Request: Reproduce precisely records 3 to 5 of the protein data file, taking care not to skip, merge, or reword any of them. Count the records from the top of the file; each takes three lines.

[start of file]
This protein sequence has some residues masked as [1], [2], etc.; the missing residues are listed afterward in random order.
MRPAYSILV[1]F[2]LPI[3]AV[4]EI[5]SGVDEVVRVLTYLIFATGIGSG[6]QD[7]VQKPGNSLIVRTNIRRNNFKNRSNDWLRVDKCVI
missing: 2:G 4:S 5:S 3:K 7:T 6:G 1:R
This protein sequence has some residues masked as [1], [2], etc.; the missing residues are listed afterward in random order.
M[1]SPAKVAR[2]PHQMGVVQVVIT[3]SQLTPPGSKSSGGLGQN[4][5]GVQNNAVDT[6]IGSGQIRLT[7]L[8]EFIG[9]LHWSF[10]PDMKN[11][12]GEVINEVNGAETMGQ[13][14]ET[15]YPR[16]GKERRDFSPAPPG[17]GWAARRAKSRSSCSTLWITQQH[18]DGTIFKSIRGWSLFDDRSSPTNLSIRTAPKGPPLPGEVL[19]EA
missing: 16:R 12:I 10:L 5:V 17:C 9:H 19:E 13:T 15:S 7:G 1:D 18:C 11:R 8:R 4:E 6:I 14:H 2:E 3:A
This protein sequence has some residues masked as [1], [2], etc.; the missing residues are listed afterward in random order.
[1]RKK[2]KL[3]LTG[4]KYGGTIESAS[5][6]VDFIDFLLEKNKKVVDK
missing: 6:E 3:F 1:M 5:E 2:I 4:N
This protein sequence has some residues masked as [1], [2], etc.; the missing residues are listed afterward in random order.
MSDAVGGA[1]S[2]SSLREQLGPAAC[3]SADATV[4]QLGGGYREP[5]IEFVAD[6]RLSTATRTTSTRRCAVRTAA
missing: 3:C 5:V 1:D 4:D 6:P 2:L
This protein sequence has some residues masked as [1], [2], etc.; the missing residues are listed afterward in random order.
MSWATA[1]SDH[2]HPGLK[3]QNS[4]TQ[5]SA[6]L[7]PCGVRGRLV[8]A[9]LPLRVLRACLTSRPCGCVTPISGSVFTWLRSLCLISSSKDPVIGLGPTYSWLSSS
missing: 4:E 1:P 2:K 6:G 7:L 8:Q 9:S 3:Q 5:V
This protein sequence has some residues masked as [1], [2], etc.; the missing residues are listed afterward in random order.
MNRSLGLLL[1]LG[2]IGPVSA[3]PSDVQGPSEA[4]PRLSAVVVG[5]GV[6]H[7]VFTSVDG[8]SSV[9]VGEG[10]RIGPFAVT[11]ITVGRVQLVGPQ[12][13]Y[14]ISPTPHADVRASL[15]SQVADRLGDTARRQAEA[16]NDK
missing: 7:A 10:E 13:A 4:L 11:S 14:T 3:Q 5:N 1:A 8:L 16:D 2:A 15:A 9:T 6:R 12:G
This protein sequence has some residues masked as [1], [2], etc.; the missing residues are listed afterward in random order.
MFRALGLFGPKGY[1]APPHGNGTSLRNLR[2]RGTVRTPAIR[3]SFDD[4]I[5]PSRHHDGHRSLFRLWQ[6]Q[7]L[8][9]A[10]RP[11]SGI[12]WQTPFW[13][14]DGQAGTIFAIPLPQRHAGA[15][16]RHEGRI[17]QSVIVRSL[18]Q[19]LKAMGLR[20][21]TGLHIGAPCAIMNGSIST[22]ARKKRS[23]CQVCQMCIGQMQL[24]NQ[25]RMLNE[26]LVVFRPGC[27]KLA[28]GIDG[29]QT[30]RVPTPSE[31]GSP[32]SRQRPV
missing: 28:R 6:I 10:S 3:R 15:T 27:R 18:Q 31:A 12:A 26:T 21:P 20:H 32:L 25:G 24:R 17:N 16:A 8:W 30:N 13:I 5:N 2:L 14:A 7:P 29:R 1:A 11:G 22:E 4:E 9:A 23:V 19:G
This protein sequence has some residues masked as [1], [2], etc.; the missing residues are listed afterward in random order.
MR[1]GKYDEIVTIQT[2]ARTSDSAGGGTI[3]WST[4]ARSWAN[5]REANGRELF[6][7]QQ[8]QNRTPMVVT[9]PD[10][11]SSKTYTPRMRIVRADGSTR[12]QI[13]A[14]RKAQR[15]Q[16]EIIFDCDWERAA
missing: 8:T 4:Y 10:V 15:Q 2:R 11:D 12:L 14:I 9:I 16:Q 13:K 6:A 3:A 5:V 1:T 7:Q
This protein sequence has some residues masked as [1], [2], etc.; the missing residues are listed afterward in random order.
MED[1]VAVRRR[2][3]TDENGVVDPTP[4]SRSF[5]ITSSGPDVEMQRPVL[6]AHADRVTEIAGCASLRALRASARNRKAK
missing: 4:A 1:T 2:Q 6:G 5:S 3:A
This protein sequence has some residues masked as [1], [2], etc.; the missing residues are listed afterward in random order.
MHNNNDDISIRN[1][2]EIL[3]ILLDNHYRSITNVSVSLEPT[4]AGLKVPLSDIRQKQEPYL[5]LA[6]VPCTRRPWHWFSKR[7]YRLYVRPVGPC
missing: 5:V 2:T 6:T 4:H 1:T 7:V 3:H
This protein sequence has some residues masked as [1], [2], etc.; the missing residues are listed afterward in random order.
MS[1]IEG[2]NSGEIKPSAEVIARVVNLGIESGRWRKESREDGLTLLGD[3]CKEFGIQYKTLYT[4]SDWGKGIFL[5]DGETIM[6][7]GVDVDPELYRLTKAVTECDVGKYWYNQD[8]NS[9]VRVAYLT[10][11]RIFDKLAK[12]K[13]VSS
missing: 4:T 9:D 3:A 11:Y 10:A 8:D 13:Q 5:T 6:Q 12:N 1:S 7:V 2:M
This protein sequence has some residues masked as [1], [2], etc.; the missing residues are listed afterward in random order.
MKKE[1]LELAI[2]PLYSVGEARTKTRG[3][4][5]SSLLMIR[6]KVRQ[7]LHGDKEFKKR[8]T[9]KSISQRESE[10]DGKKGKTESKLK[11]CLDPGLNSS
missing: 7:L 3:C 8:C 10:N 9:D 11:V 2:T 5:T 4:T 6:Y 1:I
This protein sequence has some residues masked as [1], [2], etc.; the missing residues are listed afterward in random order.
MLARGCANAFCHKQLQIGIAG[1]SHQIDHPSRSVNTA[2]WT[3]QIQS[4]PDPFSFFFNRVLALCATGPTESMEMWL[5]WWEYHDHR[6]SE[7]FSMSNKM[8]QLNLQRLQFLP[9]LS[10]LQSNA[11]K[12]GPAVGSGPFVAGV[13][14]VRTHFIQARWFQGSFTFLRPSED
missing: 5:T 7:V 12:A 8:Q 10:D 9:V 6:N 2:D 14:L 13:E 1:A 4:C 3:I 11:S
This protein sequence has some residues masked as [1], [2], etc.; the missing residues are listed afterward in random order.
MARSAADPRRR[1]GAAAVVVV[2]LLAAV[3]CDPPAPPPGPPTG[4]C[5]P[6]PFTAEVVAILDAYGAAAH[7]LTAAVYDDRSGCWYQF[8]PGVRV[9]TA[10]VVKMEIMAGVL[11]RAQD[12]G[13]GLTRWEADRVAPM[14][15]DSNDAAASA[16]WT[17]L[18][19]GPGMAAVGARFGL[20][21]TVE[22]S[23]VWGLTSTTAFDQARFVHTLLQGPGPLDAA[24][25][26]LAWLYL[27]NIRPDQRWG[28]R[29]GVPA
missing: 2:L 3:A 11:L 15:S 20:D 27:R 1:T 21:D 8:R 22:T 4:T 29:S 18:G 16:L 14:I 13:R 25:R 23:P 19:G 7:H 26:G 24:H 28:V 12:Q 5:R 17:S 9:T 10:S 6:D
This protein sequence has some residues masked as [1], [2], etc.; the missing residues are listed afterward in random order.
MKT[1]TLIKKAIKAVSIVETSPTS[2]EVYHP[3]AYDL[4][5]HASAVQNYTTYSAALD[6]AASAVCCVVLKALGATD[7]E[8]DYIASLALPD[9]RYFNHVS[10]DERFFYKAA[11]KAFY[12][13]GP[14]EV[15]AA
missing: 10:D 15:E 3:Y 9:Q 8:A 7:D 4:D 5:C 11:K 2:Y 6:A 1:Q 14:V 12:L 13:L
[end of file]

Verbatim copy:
This protein sequence has some residues masked as [1], [2], etc.; the missing residues are listed afterward in random order.
[1]RKK[2]KL[3]LTG[4]KYGGTIESAS[5][6]VDFIDFLLEKNKKVVDK
missing: 6:E 3:F 1:M 5:E 2:I 4:N
This protein sequence has some residues masked as [1], [2], etc.; the missing residues are listed afterward in random order.
MSDAVGGA[1]S[2]SSLREQLGPAAC[3]SADATV[4]QLGGGYREP[5]IEFVAD[6]RLSTATRTTSTRRCAVRTAA
missing: 3:C 5:V 1:D 4:D 6:P 2:L
This protein sequence has some residues masked as [1], [2], etc.; the missing residues are listed afterward in random order.
MSWATA[1]SDH[2]HPGLK[3]QNS[4]TQ[5]SA[6]L[7]PCGVRGRLV[8]A[9]LPLRVLRACLTSRPCGCVTPISGSVFTWLRSLCLISSSKDPVIGLGPTYSWLSSS
missing: 4:E 1:P 2:K 6:G 7:L 8:Q 9:S 3:Q 5:V